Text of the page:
Can assault lead to indirect battery? Watch

LLBSurrey
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For example: A commits possible assault on B in a supermarket, which leads B to become frightened and run out of the supermarket. On their way, B knocks into C.

Can A be liable for indirect battery (DPP v Haystead), even though he has not committed a battery himself?

How would you solve something like this?
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Eunomia
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(Original post by LLBSurrey)
For example: A commits possible assault on B in a supermarket, which leads B to become frightened and run out of the supermarket. On their way, B knocks into C.

Can A be liable for indirect battery (DPP v Haystead), even though he has not committed a battery himself?

How would you solve something like this?
It's been a couple of years since I did Tort or Criminal law l but let me try to refresh my memory.

Start with causation so it will be: But for the actions of A, would C have stayed unhurt? Since the answer is "yes" we have an established chain and it will be "causation in fact".

For indirect battery use the case of R v Martin, which is quite similar to the one you just mentioned. There can be battery without lack of intent if there is negligence or another unlawful act was committed. The Mens Rea in this case will be recklessness.
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NHM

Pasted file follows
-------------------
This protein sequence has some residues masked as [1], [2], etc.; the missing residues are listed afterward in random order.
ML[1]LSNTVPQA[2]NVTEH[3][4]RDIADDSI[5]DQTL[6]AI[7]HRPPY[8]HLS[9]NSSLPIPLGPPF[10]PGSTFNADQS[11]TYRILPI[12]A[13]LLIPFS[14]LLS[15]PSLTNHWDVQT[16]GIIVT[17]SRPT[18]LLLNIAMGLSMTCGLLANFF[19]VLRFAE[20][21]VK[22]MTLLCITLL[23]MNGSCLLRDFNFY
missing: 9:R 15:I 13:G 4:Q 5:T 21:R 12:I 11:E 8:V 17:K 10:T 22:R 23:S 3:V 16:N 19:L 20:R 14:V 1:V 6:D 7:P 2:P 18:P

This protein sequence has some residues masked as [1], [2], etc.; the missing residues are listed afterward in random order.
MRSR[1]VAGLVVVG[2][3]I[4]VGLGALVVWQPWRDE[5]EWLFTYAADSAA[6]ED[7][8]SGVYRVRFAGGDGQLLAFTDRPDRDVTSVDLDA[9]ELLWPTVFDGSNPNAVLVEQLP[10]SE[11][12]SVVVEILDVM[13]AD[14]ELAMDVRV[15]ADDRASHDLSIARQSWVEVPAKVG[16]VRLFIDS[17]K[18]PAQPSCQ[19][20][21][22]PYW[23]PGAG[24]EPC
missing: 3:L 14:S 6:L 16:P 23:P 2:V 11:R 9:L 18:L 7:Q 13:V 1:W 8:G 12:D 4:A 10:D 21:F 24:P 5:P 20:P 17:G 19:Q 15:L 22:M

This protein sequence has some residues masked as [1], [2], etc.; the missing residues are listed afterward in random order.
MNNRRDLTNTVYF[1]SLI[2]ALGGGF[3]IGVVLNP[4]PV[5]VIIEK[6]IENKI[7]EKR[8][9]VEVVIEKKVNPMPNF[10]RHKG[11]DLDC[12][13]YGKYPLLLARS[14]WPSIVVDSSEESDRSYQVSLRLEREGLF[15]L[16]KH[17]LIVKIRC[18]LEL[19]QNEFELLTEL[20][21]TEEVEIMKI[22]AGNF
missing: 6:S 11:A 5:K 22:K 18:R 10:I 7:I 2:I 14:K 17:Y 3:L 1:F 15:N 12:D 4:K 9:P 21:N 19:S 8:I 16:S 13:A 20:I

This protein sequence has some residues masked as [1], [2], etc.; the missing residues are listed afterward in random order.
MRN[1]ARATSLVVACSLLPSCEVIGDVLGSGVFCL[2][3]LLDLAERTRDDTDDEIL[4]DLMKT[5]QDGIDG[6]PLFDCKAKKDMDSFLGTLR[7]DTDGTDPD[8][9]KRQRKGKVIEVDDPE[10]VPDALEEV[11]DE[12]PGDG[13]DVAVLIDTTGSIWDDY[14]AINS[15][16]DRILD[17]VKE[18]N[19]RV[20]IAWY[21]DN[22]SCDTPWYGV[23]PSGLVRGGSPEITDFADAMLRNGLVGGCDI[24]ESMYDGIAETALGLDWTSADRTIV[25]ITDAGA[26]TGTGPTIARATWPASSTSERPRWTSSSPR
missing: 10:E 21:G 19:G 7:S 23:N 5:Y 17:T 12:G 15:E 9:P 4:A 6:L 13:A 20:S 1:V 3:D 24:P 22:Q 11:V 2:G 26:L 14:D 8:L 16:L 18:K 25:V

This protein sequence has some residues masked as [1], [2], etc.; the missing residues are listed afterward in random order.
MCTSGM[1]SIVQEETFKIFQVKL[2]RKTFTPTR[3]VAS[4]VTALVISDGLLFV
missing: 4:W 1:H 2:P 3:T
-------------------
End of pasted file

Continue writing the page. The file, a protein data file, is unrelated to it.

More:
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AQA would never give such a scenario.
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agaata5
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You should say whether it's relating to criminal or tort law.

If tort...
Look at transferred intent (James v Campbell) and intent by omission (Fagan v MPC). Trespass has nothing to do with negligence; the force must be applied directly and intentionally (Letang v Cooper - ''the plaintiff must also allege that he did it intentionally or negligently. If intentional, it is assault and battery. If negligent and causing damage, it is negligence''. ‘’the plaintiff must also allege that he did it intentionally or negligently. If intentional, it is assault and battery. If negligent and causing damage, it is negligence’’). You should also look at Collins v Wilcock, where Goff J expressed that the law should exclude liability generally acceptable in the ordinary conduct of life (it could possibly be the case; it doesn't say that C has suffered any injuries, etc).
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